Design Cohort study.
Setting Protocols submitted to the ethics committee of a German medical faculty.
Data sources 52 trial protocols and 78 subsequent publications published between 2000 and 2006.
Main outcome measure Proportion of matching, missing, modified, or newly added eligibility criteria between trial protocols and subsequent publications.
Results Differences were found between protocols and subsequent publications for all 52 trials. Information on eligibility criteria was missing in the publications for all 52 trials (100%, 95% confidence interval 93% to 100%), modified for 44 (85%, 72% to 93%), and newly added for 21 (41%, 27% to 55%). The mean number of eligibility criteria for each trial was 25 (range 7-43) and the mean proportion of matching eligibility criteria per trial was 50% (95% confidence interval 44% to 55%, range 13-93). Of 1248 eligibility criteria prespecified in the protocols, 606 (49%, 46% to 51%) were matching in subsequent publications, 479 (38%, 36% to 41%) were missing, and 163 (13%, 11% to 15%) were modified. 51 eligibility criteria were added to publications. Most prespecified eligibility criteria were about comorbidity (42%, 39% to 45%), treatment (20%, 18% to 22%), or type or severity of illness (17%, 15% to 19%). Most of the missing eligibility criteria (96%, 94% to 97%) and modified eligibility criteria (54%, 46% to 62%) suggested broader study populations and most of the added eligibility criteria (86%, 74% to 94%) suggested narrower study populations.
Conclusions Many users of trial information rely on published journal articles. These articles generally do not reflect the exact definition of the study population as prespecified in the protocol. Incomplete or inadequate reporting of eligibility criteria hampers a proper assessment of the applicability of trial results.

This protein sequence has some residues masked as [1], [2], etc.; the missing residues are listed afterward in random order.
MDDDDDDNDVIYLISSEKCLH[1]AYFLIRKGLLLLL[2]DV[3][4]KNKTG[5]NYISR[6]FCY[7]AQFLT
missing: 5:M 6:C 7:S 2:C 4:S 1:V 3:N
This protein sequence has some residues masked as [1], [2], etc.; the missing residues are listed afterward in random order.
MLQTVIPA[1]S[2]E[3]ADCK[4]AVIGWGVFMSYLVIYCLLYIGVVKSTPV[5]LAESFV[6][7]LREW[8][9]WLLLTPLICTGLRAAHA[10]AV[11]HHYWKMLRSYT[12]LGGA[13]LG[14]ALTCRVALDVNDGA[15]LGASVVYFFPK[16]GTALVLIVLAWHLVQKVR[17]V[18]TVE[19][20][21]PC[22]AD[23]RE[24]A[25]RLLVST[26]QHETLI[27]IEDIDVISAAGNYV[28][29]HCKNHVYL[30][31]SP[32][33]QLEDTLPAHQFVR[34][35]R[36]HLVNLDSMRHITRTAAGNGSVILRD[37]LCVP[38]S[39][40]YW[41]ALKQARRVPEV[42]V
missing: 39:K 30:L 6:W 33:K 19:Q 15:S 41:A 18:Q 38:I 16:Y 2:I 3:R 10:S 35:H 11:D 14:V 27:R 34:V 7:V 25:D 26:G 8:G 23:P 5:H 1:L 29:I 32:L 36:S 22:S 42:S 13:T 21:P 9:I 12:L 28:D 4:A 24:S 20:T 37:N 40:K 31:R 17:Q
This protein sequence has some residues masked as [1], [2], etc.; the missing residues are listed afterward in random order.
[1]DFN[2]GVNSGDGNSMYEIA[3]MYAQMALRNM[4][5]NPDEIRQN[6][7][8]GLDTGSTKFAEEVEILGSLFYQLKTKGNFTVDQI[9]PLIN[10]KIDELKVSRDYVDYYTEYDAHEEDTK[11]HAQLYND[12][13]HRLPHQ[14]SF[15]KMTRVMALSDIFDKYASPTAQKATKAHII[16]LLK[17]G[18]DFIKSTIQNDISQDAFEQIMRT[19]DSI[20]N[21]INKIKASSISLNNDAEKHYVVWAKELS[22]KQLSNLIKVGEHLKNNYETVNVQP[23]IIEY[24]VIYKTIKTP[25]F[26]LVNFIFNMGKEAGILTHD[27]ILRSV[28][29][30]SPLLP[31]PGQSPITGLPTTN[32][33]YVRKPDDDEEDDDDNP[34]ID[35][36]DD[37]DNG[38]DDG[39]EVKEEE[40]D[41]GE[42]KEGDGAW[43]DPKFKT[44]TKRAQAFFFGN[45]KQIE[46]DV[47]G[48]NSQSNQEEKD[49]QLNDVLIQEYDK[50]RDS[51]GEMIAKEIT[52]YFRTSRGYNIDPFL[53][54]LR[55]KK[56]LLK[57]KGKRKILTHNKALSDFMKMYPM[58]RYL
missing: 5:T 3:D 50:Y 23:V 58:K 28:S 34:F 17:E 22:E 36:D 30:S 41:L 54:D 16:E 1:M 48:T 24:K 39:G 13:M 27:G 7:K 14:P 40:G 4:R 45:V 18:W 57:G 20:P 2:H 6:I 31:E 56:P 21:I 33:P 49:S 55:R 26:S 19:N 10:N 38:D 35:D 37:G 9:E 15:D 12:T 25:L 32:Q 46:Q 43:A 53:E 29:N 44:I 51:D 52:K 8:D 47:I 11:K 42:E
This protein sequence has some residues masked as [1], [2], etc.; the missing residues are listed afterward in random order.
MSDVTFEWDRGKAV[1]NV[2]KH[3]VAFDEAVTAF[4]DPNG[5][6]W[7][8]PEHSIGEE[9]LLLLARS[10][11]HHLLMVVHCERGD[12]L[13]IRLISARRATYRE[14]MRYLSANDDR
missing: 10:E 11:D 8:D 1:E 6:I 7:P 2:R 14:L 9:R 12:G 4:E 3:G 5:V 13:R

doi:10.1136/bmj.d1828
PMCID: PMC3071036  PMID: 21467104
15.  Effectiveness of screening preschool children for amblyopia: a systematic review 
BMC Ophthalmology  2009;9:3.
Background
Amblyopia and amblyogenic factors like strabismus and refractive errors are the most common vision disorders in children. Although different studies suggest that preschool vision screening is associated with a reduced prevalence rate of amblyopia, the value of these programmes is the subject of a continuing scientific and health policy discussion. Therefore, this systematic review focuses on the question of whether screening for amblyopia in children up to the age of six years leads to better vision outcomes.
Methods
Ten bibliographic databases were searched for randomised controlled trials, non-randomised controlled trials and cohort studies with no limitations to a specific year of publication and language. The searches were supplemented by handsearching the bibliographies of included studies and reviews to identify articles not captured through our main search strategy.
Results
Five studies met the inclusion criteria. Of these, three studies suggested that screening is associated with an absolute reduction in the prevalence of amblyopia between 0.9% and 1.6% (relative reduction: between 45% and 62%). However, the studies showed weaknesses, limiting the validity and reliability of their findings. The main limitation was that studies with significant results considered only a proportion of the originally recruited children in their analysis. On the other hand, retrospective sample size calculation indicated that the power based on the cohort size was not sufficient to detect small changes between the groups. Outcome parameters such as quality of life or adverse effects of screening have not been adequately investigated in the literature currently available.